Ten Tales Tall & True by Alasdair Gray

Back in 2014 I made the acquaintance of Alasdair Gray when I read his great magnum opus “Lanark”. A bit of a behemoth of a book, it kept me company during all sorts of adventures (including a long train and tube trip to Kew Gardens where I was travelling to read “Kew Gardens” by Virginia Woolf!). Reading “Lanark” was an immersive, magnificent experience and I considered myself a convert, picking up his other works when I came across them. However, I never actually got round to reading any of them, perhaps slightly nervous as to whether they’d pale in comparison. But news of his death just after Christmas saddened me, and so I searched the shelves for something of his to read before the end of the year – and “Ten Tales Tall & True” seemed like the perfect choice.

Gray changed the way Scottish writing was perceived with “Lanark”, and his writing style as well as the presentation of his books is particularly unique. He was a polymath, and his works are adorned with his own marvellous illustrations as well as little phrases at the side of each right hand page which kind of sum up what’s happening. Reflecting Gray’s wonderful idiosyncracies, “Ten Tales…” actually contains 14 pieces (if you include the introduction) and the author spells this out at the beginning, reminding us that even his title is a tall tale! The title page illustration also gives a hint at the kind of material inside, stating “Social Realism”, “Sexual Comedy”, “Science Fiction” and “Satire”. Well, you could apply those labels to some of the stories but Gray can never exactly be pinned down and it’s this elusiveness that I often love in his work.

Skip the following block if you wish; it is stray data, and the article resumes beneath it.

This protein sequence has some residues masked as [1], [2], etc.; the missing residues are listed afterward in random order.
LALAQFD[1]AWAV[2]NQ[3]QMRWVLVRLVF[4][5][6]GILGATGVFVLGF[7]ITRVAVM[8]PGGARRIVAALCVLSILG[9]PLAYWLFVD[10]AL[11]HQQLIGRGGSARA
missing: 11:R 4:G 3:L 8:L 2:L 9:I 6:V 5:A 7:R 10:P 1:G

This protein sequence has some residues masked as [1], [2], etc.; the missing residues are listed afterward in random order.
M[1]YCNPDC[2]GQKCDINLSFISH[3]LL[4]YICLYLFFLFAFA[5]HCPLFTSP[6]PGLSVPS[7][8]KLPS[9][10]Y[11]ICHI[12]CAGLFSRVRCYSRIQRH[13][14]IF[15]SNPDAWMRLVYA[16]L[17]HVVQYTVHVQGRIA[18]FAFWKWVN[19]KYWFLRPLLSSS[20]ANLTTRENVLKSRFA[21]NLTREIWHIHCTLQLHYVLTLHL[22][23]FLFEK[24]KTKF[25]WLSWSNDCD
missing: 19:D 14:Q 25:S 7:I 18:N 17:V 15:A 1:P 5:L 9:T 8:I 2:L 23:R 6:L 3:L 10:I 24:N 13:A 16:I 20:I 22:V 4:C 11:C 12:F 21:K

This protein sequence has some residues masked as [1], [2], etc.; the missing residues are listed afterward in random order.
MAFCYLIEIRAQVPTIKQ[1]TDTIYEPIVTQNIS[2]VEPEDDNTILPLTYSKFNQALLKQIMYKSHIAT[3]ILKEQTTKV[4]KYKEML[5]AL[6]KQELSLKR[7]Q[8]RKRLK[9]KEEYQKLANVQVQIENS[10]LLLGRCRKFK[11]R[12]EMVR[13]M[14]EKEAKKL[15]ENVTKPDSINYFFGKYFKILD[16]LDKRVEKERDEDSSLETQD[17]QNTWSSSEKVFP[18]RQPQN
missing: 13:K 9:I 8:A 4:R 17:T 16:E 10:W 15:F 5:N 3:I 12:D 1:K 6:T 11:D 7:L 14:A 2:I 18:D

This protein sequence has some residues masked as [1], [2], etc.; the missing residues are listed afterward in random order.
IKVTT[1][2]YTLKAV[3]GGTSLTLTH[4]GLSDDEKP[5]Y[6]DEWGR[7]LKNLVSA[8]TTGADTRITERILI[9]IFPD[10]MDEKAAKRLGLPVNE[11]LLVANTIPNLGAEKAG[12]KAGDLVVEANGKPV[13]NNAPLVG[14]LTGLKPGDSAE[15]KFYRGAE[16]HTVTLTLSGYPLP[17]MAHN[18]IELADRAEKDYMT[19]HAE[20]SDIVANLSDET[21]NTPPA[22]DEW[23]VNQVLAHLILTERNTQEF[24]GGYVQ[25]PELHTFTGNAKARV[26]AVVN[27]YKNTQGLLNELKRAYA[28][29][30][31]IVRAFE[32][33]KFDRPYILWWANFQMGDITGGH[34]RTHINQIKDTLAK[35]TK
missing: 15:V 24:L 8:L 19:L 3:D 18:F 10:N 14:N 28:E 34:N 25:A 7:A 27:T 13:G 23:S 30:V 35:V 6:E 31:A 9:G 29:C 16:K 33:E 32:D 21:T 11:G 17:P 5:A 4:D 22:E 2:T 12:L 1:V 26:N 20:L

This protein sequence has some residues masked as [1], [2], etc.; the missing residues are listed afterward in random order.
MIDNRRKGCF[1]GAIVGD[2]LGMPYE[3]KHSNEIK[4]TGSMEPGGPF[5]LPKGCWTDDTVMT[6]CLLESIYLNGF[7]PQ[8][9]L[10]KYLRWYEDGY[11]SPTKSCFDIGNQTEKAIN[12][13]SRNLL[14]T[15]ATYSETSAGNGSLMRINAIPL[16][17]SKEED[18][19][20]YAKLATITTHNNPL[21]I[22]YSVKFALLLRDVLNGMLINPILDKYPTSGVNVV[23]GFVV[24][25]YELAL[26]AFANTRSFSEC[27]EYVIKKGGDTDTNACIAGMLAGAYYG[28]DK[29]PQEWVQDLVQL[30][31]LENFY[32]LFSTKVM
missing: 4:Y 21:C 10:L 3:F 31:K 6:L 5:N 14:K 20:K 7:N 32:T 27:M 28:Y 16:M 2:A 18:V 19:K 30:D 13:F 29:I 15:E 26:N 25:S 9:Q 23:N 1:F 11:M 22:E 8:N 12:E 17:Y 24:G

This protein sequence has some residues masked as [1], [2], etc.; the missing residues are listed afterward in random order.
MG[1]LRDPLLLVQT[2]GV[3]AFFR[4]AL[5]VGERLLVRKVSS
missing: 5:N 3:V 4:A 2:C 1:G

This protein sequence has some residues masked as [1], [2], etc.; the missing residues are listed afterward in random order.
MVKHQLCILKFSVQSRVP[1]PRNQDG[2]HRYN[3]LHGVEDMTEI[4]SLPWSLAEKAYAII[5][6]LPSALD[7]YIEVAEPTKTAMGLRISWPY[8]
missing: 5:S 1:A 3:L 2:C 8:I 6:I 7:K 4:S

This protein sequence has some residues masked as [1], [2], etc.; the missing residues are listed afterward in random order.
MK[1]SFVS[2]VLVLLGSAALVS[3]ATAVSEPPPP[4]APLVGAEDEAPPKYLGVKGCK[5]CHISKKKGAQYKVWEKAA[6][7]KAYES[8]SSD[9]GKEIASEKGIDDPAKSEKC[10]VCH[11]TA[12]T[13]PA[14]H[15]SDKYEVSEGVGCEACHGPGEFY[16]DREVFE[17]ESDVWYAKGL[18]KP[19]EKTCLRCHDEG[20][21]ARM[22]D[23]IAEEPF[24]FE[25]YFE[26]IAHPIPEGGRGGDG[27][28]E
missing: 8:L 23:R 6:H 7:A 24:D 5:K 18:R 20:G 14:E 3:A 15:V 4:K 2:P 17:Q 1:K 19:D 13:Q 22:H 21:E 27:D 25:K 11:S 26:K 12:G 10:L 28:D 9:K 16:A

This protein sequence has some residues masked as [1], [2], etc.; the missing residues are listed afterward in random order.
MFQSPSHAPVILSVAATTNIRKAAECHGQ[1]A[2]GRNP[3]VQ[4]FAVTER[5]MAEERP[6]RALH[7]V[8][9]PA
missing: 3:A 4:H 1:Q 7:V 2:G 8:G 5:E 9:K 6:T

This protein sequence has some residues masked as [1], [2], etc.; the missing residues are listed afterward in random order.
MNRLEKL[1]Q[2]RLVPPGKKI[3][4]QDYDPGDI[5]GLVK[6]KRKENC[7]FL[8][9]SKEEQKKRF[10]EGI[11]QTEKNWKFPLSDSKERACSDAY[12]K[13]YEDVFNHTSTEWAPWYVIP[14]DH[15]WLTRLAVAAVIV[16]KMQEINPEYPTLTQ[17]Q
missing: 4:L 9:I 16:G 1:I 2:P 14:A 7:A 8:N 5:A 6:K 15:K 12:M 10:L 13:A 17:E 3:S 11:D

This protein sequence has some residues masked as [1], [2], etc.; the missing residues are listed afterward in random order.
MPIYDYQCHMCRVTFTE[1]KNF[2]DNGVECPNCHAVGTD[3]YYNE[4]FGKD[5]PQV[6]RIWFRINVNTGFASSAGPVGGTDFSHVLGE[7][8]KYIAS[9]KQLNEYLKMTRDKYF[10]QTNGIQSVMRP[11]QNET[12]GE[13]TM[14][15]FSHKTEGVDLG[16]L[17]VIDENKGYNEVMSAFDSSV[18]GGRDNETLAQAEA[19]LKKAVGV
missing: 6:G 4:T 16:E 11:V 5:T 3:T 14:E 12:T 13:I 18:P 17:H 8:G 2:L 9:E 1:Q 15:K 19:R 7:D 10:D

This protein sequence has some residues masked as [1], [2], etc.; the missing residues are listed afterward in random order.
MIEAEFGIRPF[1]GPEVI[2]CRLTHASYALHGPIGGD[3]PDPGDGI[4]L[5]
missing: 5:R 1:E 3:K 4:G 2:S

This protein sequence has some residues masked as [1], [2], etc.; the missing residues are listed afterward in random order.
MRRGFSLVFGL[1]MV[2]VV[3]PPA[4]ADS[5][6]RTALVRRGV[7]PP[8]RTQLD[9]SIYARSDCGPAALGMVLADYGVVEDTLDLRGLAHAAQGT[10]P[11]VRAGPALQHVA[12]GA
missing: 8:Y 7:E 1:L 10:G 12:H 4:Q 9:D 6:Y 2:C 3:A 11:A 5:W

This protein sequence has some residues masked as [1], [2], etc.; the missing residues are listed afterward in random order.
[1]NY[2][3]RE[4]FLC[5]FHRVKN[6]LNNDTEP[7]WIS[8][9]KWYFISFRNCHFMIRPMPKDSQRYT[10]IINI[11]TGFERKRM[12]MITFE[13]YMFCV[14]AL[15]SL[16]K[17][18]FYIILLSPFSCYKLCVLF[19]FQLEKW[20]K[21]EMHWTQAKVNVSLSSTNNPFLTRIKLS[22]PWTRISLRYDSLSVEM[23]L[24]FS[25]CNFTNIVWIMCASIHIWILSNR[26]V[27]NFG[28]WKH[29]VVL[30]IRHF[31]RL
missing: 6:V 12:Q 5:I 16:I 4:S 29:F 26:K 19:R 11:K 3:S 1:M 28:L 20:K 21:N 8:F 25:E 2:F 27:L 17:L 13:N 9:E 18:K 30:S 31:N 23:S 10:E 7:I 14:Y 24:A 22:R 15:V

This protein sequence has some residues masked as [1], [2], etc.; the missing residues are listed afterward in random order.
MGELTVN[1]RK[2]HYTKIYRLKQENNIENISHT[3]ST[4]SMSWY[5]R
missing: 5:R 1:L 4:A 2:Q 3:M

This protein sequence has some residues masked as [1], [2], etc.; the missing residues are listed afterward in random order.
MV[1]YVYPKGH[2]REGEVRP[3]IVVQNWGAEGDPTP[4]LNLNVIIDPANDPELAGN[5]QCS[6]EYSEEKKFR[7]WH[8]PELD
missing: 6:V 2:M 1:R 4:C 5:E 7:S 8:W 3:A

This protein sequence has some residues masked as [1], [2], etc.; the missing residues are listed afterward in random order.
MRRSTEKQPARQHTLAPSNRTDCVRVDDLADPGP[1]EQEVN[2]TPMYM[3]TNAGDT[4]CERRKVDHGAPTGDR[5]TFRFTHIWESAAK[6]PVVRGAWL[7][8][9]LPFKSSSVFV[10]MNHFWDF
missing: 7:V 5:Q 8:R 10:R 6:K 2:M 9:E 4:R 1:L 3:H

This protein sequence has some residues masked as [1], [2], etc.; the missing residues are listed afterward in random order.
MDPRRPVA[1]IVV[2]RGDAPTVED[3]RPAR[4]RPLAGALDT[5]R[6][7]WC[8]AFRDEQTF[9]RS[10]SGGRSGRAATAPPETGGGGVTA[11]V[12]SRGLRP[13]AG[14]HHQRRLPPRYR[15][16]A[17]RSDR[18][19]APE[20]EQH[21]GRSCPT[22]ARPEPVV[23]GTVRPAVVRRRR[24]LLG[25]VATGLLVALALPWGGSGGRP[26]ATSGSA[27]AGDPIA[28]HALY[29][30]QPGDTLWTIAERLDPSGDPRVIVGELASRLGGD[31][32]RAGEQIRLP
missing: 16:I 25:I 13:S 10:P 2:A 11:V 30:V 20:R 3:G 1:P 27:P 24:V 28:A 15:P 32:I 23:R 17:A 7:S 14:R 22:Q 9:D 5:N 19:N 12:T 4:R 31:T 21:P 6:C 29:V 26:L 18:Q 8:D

So – on to specifics (always so difficult when reviewing short stories…) Gray’s writing works just as well for me in short form as it did in “Lanark”; his imagination is as wonderful as ever, his tales thought-provoking and their conclusions always unexpected. He’s particularly pithy on the complexities of human relationships, and several of the stories pinpoint the compromises we made to avoid loneliness. “YOU” is particularly harsh on the male/female, English/Scottish divide, and “Loss of the Golden Silence” discreetly dissects the differing perceptions of two protagonists in a relationship. Other stories, like “The Trendelburg Positon” and “Time Travel”, are more oblique, allowing Gray’s characters to muse on the state of the world, the meaning of life and the future. “Near the Driver” was a particular stand-out for me, looking at the consequences of handing too much control over to machines, and I rather felt that a lot of people who put their faith in technology nowadays could do with having a read of this!

An example of the inside layout of Gray’s books – I love this kind of thing! 😀

Gray also plays with the perceptions not only of his characters but of his readers. “A New World”, a very Kafkaesque kind of story, was all about perspectives and made me feel very claustrophobic; and “Fictional Exits” blurs the borders between the real and the imaginary in a very clever way. Lest this sounds a little heavy, all of these stories are immensely readable, often funny, littered with drops of Scots venacular and very, very entertaining.

“Ten Tales…” is a much shorter book than “Lanark”, and I read it in a day and absolutely loved it; but despite that relative slimness, it holds much that lingers in the mind. Looking back over it while I wrote this post, I was reminded what a truly individual voice Gray had and how important a writer he is. I wish I’d returned to Alasdair Gray’s work before now, although I do think it was necessary to have a break between “Lanark” and anything else of his. Fortunately, I have at least one other Gray on the shelves so I can make sure I don’t leave it so long before I read him again!

Grant has done a wonderful post on Gray and “Lanark” here which I do recommend reading.